printTable(signalFor3InverseIters, signalFor2InverseIters, signalFor1InverseIter, signalFor3Iters, 62);

}

With these methods in place, I implemented the methods that compute Tables 2.1., 2.2. and 2.3 on pp. 7 - 9.

static void computeTable_2_1_p7(double[] signal) {
computeTableForSignalOnPage7(signal, "Table 2.1, p. 7, Ch. 2, \"Ripples in Mathematics\"" );

}
static void computeTable_2_2_p8(double[] signal) {
computeTableForSignalOnPage7(signal, 4, "Table 2.2, p. 7, Ch. 8, \"Ripples in Mathematics\"" );

}
static void computeTable_2_3_p9(double[] signal) {
computeTableForSignalOnPage7(signal, 9, "Table 2.3, p. 9, Ch. 2, \"Ripples in Mathematics\"" );

}

I wrapped these 3 methods for clarity into the methods that explicitly specify the page numbers and then placed them in the main():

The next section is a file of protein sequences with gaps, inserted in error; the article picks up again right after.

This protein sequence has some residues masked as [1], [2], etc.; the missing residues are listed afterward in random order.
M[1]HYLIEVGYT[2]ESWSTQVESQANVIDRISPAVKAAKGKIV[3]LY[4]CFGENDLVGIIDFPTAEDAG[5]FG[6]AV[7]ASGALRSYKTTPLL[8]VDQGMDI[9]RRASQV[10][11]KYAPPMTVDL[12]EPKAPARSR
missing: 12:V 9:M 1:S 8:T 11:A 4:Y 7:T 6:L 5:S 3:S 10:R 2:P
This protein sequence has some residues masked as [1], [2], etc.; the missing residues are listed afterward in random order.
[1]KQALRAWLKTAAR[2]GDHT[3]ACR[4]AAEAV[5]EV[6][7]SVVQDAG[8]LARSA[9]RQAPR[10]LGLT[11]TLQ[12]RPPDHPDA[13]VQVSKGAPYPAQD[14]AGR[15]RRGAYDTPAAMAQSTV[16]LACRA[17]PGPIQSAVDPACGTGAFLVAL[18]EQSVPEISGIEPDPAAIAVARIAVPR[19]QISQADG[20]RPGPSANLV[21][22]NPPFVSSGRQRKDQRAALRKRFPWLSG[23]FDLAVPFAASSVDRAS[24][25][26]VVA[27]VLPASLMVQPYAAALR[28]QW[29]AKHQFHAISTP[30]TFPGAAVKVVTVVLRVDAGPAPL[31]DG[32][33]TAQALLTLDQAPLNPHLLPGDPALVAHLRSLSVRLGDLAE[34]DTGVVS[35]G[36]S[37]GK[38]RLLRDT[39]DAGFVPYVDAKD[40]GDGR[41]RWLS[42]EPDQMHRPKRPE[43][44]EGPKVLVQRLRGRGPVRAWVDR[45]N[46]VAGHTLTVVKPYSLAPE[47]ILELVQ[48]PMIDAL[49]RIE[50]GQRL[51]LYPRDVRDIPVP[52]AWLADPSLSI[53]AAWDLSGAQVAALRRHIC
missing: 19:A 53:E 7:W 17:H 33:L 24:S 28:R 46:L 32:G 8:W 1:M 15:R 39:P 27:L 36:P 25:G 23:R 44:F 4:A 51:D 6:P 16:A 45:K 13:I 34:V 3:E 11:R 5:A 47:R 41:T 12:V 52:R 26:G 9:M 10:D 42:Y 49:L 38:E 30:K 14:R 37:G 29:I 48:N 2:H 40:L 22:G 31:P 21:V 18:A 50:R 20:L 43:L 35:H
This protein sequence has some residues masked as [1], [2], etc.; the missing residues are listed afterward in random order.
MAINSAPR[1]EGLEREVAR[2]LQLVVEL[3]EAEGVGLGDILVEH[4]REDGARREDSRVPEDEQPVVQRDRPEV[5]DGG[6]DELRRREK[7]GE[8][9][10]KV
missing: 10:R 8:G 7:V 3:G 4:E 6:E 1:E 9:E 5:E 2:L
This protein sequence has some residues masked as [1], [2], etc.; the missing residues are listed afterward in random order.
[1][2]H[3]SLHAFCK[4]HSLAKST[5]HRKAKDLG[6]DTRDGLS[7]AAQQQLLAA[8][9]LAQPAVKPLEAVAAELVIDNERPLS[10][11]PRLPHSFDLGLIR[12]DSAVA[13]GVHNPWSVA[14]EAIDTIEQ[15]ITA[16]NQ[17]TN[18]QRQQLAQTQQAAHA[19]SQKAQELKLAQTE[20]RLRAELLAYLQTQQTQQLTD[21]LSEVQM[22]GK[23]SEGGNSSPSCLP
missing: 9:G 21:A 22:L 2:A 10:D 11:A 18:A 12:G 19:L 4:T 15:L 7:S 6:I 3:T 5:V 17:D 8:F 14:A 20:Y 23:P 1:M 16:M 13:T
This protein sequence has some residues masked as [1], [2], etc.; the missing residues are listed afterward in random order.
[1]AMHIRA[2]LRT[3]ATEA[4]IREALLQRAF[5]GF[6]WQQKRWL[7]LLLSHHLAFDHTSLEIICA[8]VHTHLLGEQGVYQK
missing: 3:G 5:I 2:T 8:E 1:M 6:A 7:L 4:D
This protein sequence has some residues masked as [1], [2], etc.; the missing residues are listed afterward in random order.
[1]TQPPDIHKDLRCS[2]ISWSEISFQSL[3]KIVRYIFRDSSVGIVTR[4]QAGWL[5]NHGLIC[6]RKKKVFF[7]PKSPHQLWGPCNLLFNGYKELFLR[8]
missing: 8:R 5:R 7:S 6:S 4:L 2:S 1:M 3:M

static void page7() { computeTable_2_1_p7(signal_p7); }
static void page8() { computeTable_2_2_p8(signal_p7); }
static void page9() { computeTable_2_3_p9(signal_p7); }

public static void main(String[] args) {
page7();
page8();
page9();

}

The output of the main() above is as follows:

Table 2.1, p. 7, Ch. 2, "Ripples in Mathematics"
--------------------------------------------------------------
56.00    40.00    8.00    24.00    48.00    48.00    40.00    16.00
--------------------------------------------------------------
48.00    16.00    48.00    28.00    8.00    -8.00    0.00    12.00
--------------------------------------------------------------